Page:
Alan Wake rejoined the Microsoft Store sometime in mid-December of last year, more than two years after it was removed due to expiring music licenses.
In May 2017, Remedy pulled the title from both Steam and the Microsoft Store because a number of music licenses were near-expiration. By a number, I mean all of them, including songs that were hand-picked to lay during each individual episode's finale. The game's soundtrack was great, featuring music from Nick Cave and the Bad Seeds, Roy Orbison, and The Black Angels - but that greatness was ultimately its demise. At the time, Remedy looked into relicensing the tracks, which it eventually did, re-adding the game to the Steam store in October 2018. At the time, it was 80% off when it re-joined Steam, selling for just $3 for a few weeks.
Big thanks to our partner and Alan Wake’s publishers @Microsoft who were able to renegotiate the rights to the licensed music in Alan Wake, so that the game can be sold again.October 25, 2018
But for some reason, Alan Wake never rejoined the Microsoft Store's listings, which meant Xbox One players could only enjoy the game by purchasing a physical copy. A VG247 article (opens in new tab) about Alan Wake reappearing on Steam stated that it was coming to Xbox "soon". Well, 15 months later and it's here, according to TrueAchievements.com (opens in new tab), and it's listed on the Microsoft Store (opens in new tab) for $19.99.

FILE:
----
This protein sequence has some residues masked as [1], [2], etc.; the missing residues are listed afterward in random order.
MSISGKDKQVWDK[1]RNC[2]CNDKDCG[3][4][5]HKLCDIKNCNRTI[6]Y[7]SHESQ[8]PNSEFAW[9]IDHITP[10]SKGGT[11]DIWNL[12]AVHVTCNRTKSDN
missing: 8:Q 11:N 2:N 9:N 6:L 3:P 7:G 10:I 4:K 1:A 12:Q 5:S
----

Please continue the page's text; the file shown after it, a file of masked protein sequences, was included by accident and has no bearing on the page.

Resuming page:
It's incredibly rare to see this kind of thing happen in the gaming industry, at least when it comes to music licenses. Back in January 2018, all Transformers games were pulled from digital marketplaces after Hasbro's licensing agreement with Activision expired. Activision is somewhat familiar with this process, however, as they lost the James Bond license in 2013 and had to pull Blood Stone, GoldenEye, and Quantum of Solace from stores. The company has also had to remove Marvel and Teenage Mutant Ninja Turtle games.
It's great to see Alan Wake back, and here's hoping music licensing won't take it from us again in the future.
Oh, and a Control movie by Rogue One writer Gary Whitta has Remedy's approval (opens in new tab), so get ready.